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The Lord Of The Rings:
The Two Towers
cast: Elijah Woods, Ian McKellen, Liv Tyler, Viggo Mortensen, and Sean Astin

director: Peter Jackon

197 minutes (PG-13) 2002
New Line DVD Region 1 retail

RATING: 10/10
reviewed by Robin Landry
There are over two hours worth of extras on The Lord Of The Rings: The Two Towers DVD. If you thought watching the movie was good, wait until you see the making of the movie.
   First on the DVD is the WB special on the making of The Lord Of The Rings. Having the chance to hear from the actors themselves, how they felt about the making the movie is amazing. The two and a half year shoot in New Zealand was a life changing experience for many of the crewmembers. They all talk about the friendships they made, and the fun they had on the set. Orlando Bloom shows us video of crewmembers skydiving and bungee jumping. Christopher Lee talks about how he knew in the first 48 hours on the set that they were making cinema history. Sean Astin treats us to the movie short he wrote and directed, loaded with both humour and great meaning.
   Interviews of the main actors and actresses are included, with small bits from each actor that make the movie all the more enjoyable. Each actor comes across as having the time of his or her lives. One of the parts I particularly enjoyed was how they brought Gollum to life. An actor, Andy Serkis, was used to first act out all the parts, and then the animation crew used the actor's expressions in their rendering of Gollum. You can see why Gollum seems so real. Just Gollum's name says it all. Certainly, Tolkien knew what he was doing when he wrote this extraordinary story. A golem is a Yiddish word for a creature made from mud, brought magically to life but without a soul. The Forces Of Darkness feature more fully explains what the ring is and why it is so powerful. Richard Taylor explains how the sounds effects for the movie were created in fascinating detail. I can see Taylor pinching himself when he wakes up everyday that his job is to make noises and record them. I have two teenage sons who would die for such a job.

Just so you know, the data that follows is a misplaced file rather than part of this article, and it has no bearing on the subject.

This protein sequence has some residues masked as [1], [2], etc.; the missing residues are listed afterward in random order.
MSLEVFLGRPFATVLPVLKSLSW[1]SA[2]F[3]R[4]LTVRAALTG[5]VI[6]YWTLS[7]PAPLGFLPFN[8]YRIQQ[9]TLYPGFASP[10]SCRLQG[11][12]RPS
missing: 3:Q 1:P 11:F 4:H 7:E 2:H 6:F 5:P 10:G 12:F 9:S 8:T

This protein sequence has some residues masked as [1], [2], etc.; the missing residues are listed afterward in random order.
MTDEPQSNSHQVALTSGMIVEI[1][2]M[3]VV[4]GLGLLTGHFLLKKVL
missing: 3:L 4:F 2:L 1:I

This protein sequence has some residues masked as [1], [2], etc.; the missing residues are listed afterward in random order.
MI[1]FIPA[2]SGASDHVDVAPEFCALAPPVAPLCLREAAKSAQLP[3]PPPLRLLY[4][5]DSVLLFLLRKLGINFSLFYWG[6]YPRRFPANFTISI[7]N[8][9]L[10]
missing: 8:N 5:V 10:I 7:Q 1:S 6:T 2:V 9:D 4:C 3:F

The designing of the creatures for Middle-earth is equally amazing. Each creature is based on real animals in nature, modified for terrifying effect. There's a special on Gandalf the White, explaining how and why he came back and his colour change. The explanation of how the armour was made, using only the tools used 100 years ago to ensure the authenticity of the swords and other battle implements, is a detail that adds to genius of the director Peter Jackson. Watching the special features is as much fun as watching the movie. It's well worth renting or buying the DVD to see it, and gave me even more enjoyment of the movie itself.
   I've read quite a bit on Tolkien and what struck me is that he said that his books were not an allegory. Tolkien had a life long interest in languages and used his research into the ancient languages to see into the past. Tolkien, like the great masters of old, is initiating us into a new level of awareness of our past. Like the Mayans with their great ages, and the Hopi who claim we are leaving the fourth world to enter into the fifth, Tolkien wrote about the end of our last world. A world filled with magic, the age of heroes. I believe that the reason Tolkien's great story resonates with us on so many levels, is because it rings true. This idea is echoed by the actors who felt they were part of something larger then themselves. We've lived through the golden age, the silver, bronze, and now we're leaving the age of iron. What's really amazing is that we do live in a world filled with objects made of iron while legends of ages past; speak of cities made of gold.
   But even if you think what I just wrote is just crazy thinking, you can still enjoy one of the greatest films of our time. It's worth buying the DVD, just for the special features alone.
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